From Meteora, we decided to take a train to the Dadia Forest Reserve, in the far northern part of Greece, near the Turkish border. We thought a train might be a nice change, we could get a sleeper, as it was an overnight train, and save some money on accommodations. Nope. It was just another big hassle. The first train was fine, despite oddly not being allowed to buy tickets until 10 minutes before departure, but once it had dropped us off in the middle of nowhere, where we made a connection onto the Athens-Thessaloníki train, the real trouble started. Apparently, we couldn’t purchase a sleeper ticket until Thessaloníki. We didn’t understand why, we assumed the sleepers were all full until that point. No, it turns out that they don’t add sleepers until then. Actually, even that isn’t true – they had sleeper cars, that were being used as regular cars (they can be converted from benches into bunks), but apparently it’s more efficient to spend an hour ditching a bunch of sleeper cars, and then adding just one. That’s older and more decrepit than the ones they just ditched. So by the time we actually managed to figure out what was going on and how to get a sleeper bunk, (an extra €8 each) it was almost 1 am, and we arrived in Soufli, the station closest to Dadia, at 7:30. To top it off, what had been a fairly smooth ride to Thessaloníki became very bumpy and jerky afterwards. Not the best train experience we’ve had.
Dadia was worth it, though. We took at taxi to the reserve, were shown a room in the ‘hostel’ which turned out to be one of the nicer rooms we’ve had. And it was quiet. We would have stayed another night there (3 instead of 2), but we didn’t have the foresight to take out more cash…there was no ATM or place to cash our travellers cheques in the village. 🙁 The reserve is beautiful. It’s home to 36 of 38 European API Call Errorraptor species, and smaller birds and reptiles and mammals as well. They have an observation cabin which looks over a feeding area (they provide food for the raptors when natural prey is in short supply); we saw a couple of large birds, but they mostly seemed to be in hiding while we were there. It was a very relaxing place to spend a couple of days, though we had to be careful not to read too much, as our reading supply was almost depleted – Greeks don’t believe in book exchanges, so we had to buy all our reading material while we were there, at exorbitant prices, naturally, at the few places that sold English books, which we hadn’t found any of on the mainland. So we had to make we had last until Istanbul where we figured we’d have less trouble finding books again. (This turned out to be true, though we did have to make use of a used bookstore which did not give us a very good credit on the books we traded in.)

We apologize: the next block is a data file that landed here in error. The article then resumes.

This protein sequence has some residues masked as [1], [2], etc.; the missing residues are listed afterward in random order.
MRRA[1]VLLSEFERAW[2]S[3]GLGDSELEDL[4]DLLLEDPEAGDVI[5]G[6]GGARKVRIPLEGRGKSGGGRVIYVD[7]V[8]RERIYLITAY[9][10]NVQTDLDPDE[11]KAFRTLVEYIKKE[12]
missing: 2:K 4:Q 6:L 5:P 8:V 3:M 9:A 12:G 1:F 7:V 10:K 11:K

Another interesting, though generally less stressful train ride, and we are now in Istanbul. We got in pretty late last night, but still managed to go out for a good meal, as we had too many days in Greece (at least on the mainland) where we didn’t have a single good meal. The Greek bus and train stations have very little to offer in terms of food. The Turkish stations are much much much nicer by comparison (and cleaner – public bathrooms in Greece are just nasty! I couldn’t bring myself to use the one at the border – I waited until we were on the train, whose toilet was actually cleaner). One thing we have remarked about Greece, is that they appear to have little pride in maintenance. Many buildings in many towns were abandoned, falling down, in shambles, we stuck to using restrooms in the hotels and restaurants only, museums occasionally…
Greece was certainly an interesting place to visit (I would say it has more than its share of UNESCO World Heritage Sites), but it’s not an especially easy destination as an independent, public-transport, reliant traveller. I can certainly understand why there are so many package tours, and so many car-rental places. Having a car would certainly have made things a great deal more convenient, but more expensive in a country which drained our funds pretty fast as it was.
And now on to Istanbul!